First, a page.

The evidence that defendant had previously abused the victim (which defendant countered with testimony from the victim, leaving it to the jury to determine credibility) was useful for establishing that his abuse of the victim in this instance was not an accidentCa claim that defendant put in issue by raising it as a defense.  Further, the evidence that defendant had previously abused the victim and that she was reluctant to report the abuse out of fear of retaliation could have assisted the jury in understanding why the victim would recant her prior statement that defendant had hit her intentionally.  These purposes fall squarely within the exception established by Sanders.  Further, even if we agreed with defendant that other evidence touched on these issues, this would not make the prior bad act evidence either unnecessary or inadmissible.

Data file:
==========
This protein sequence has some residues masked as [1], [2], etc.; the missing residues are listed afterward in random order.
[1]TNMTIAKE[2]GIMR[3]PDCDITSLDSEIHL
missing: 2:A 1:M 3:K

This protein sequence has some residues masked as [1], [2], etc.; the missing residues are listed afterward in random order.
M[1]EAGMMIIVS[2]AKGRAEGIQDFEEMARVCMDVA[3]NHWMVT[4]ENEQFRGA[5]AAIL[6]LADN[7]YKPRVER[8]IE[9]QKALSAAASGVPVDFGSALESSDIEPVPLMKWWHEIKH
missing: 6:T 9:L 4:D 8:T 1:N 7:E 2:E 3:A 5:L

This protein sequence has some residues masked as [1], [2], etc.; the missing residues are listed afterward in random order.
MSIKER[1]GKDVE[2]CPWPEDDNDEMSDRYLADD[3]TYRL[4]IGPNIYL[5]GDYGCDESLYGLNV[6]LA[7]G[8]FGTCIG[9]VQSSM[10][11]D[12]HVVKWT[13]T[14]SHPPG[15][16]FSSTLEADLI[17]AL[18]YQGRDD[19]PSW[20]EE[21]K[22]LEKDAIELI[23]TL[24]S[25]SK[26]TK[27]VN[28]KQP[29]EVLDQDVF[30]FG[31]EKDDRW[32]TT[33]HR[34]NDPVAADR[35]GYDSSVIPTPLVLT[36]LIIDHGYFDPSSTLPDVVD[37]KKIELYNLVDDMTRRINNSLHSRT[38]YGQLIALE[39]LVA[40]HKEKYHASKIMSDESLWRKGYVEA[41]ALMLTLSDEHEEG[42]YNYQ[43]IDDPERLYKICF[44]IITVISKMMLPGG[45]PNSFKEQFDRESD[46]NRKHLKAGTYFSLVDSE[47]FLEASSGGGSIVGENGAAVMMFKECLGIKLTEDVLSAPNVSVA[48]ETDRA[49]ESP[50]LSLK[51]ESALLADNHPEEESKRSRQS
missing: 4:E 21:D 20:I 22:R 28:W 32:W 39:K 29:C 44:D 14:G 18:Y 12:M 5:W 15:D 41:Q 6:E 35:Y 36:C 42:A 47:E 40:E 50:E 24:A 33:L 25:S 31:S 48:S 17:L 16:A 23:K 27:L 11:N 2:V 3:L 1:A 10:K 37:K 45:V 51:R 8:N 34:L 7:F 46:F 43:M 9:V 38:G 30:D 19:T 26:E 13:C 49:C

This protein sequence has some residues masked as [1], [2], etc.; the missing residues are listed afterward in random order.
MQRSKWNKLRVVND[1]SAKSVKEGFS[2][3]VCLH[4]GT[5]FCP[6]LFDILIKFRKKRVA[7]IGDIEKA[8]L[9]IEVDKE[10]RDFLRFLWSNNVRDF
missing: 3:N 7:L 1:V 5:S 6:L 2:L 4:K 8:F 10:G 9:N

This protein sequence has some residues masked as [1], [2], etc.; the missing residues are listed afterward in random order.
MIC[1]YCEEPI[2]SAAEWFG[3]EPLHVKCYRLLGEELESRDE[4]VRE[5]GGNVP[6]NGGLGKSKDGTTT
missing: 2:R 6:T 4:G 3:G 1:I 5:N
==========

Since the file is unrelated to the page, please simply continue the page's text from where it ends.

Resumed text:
Defendant also maintains that the evidence did not meet the second prong of admissibility because its prejudicial impact outweighed its probative value.  See V.R.E. 403 (relevant evidence may be excluded if probative value is Asubstantially outweighed by the danger of unfair prejudice@).  As explained above, the probative value of the evidence was high, and because the alleged prior conduct involved the same victim, the risk of unfair prejudice was not great.  See State v. Anderson, 2005 VT 17, & 11, 178 Vt. 467 (concluding that any prejudice was not unfair where prior bad acts were directed at the same victim as charged conduct).  The district court did not err in admitting the evidence.